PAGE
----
Idk what happened in the doctors office 60 years ago (for three children) but secrets were definitely kept.
Having A Good Laugh
Brother did one. Turns out the family rumor of Irish/Native American descent was in fact incorrect and we are 98.9% Welsh, with the rest being a mixture of French and German.
Old Photos Take On New Meaning
My dad never knew who his father was; I've spent my adult life helping him search with what little information we had (which all turned out to be total red herrings) and it's basically been my life mission to find this person while my dad is still alive.
I bought him one of those ancestry DNA kits for his birthday last year, which brought up some "connections" that didn't make sense; first, second cousins we couldn't figure out. Luckily one of the people he connected with was really into geneology and had done a lot of groundwork themselves. They went through their photos and found one of a man at his wedding, said "Hey, you look a lot like my uncle"; the resemblance was totally uncanny but we didn't want to get too excited.
So from that, the children of the man in the photo did their own DNA tests to corroborate what we thought we were looking at. Yep - turns out that the man in the photo was my dad's father. He now has a whole new extended family he never knew about (he was an only child) and can finally finish searching for this piece of his life puzzle.
So yes, worth it.
Welcome To The Family
I signed up for 23andMe, primarily to do research on possible markers for some hereditary health concerns that run in my family line (all is good there). While I was there, I started digging into the ancestry side of the site. That is when my life split open.
Turns out I have a half-sister. My mom gave birth to a baby girl a few years before marrying my dad, and put her up for adoption. I had no idea about this, and I actually kinda doubt that my dad knew either.
You can imagine that this kind of new can really rock a family. With us, it's all been positive. Both of my parents have passed away, which eliminates a lot of the possibilities for awkward or problematic fallout. Basically, it just means that my brother, sister and I have another sister that we just have never met. All good! She has now met my (our) sister, and she is coming out to visit me in a couple months.
For her, it's been quite a ride. She has been searching for family for her whole life, and she finally found us! Of course, she was also very interested in finding out about her father. My mom never once mentioned old boyfriends to me, so I really didn't know how to help her, but now she had a bit more info to go on, and her search continued.
But wait, there's more! So, when she visited our sister, they were digging through old photos, and they came across a dated one of her with a guy, that was more than likey taken right around the date she was conceived. So she manages to track this guy down (she's been searching for decades, and apparently is damn good at it by now). She gives him call, and learns that the photo was taken at a party at one of his friend's house.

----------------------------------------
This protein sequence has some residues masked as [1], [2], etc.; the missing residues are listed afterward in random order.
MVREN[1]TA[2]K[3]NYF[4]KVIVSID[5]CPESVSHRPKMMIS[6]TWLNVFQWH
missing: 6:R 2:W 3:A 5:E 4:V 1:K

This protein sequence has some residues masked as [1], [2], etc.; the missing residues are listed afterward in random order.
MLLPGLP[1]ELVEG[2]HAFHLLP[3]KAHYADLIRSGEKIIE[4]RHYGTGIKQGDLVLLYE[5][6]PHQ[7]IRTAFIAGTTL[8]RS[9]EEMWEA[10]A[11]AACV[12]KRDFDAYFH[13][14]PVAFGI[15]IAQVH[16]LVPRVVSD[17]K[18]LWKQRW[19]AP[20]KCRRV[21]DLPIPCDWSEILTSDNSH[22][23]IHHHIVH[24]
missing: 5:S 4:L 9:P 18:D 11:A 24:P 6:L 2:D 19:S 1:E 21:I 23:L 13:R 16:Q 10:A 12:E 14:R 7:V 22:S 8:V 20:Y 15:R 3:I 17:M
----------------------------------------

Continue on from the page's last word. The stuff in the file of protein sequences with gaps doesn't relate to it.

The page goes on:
Getting Told, "NOPE."
I grew up being told I was primarily Cherokee Native American among many other things. My aunt and grandmother collected Cherokee artwork and artifacts to honor our heritage. Got my test results back... NOPE! I'm all white...
Doesn't Make Sense
I have believe my whole life that I was half Native American and half German. My father is Lumbee Native American and he and I both are registered and enrolled in the Lumbee tribe. I took a dna test and the results came back that I was 88% European and 12% Sub-Saharan African. No Native American whatsoever. It kind of feels like my whole life was a lie.
This especially affected my father, because he grew up with this tribe in North Carolina and they've been fighting for federal recognition from the government for years. Just doesn't make sense.
What If You Hailed From Thor?
I won a test for free in a competition. There had been rumours in the family of Australian indigenous and American indigenous ancestry. Turns out they were incorrect as that didn't show up at all. What did show up was mostly as expected. Around 10% Pacific islands (Maori great-grandfather), 10% European Jewish, and the rest was mostly British isles.
The only unexpected thing was like 10% Scandinavian which we had no clue about. I'm not sure if that might've been random like Viking ancestry or something lol.
Was It Worth It?
Was it Worth it?
Yes, in a couple of ways.
Finding out I have a significant percentage of Jewish ancestry I knew nothing about got me major points with my Jewish mother in law.
I was also able to take the raw genetic sequencing data to my doctor to find out I have a genetic mutation causing my chronic fatigue. Something called MTHFR (they jokingly called it "the motherf---er" because it makes a mess of your life) that makes it hard for your body to absorb folic acid, which in turn makes it hard for your body to process essential B vitamins. I now take a really inexpensive over the counter supplement called methyl-folate and avoid energy drinks and BAM! Chronic fatigue almost completely gone literally overnight.
Covering All Your Bases
I did a mtDNA (mother's direct female line) years ago because I had hit a wall. This line is more likely British.
Had my male cousin do my mom's father's side, yDNA (direct male line). I knew they were Jewish, but discovered that this direct male line is from Siberia. About 8% of Ashkenazi Jews are this group. It's been worth it because I'm able to see we are related to other families with same and different surname. One would have expected the surname to be the same.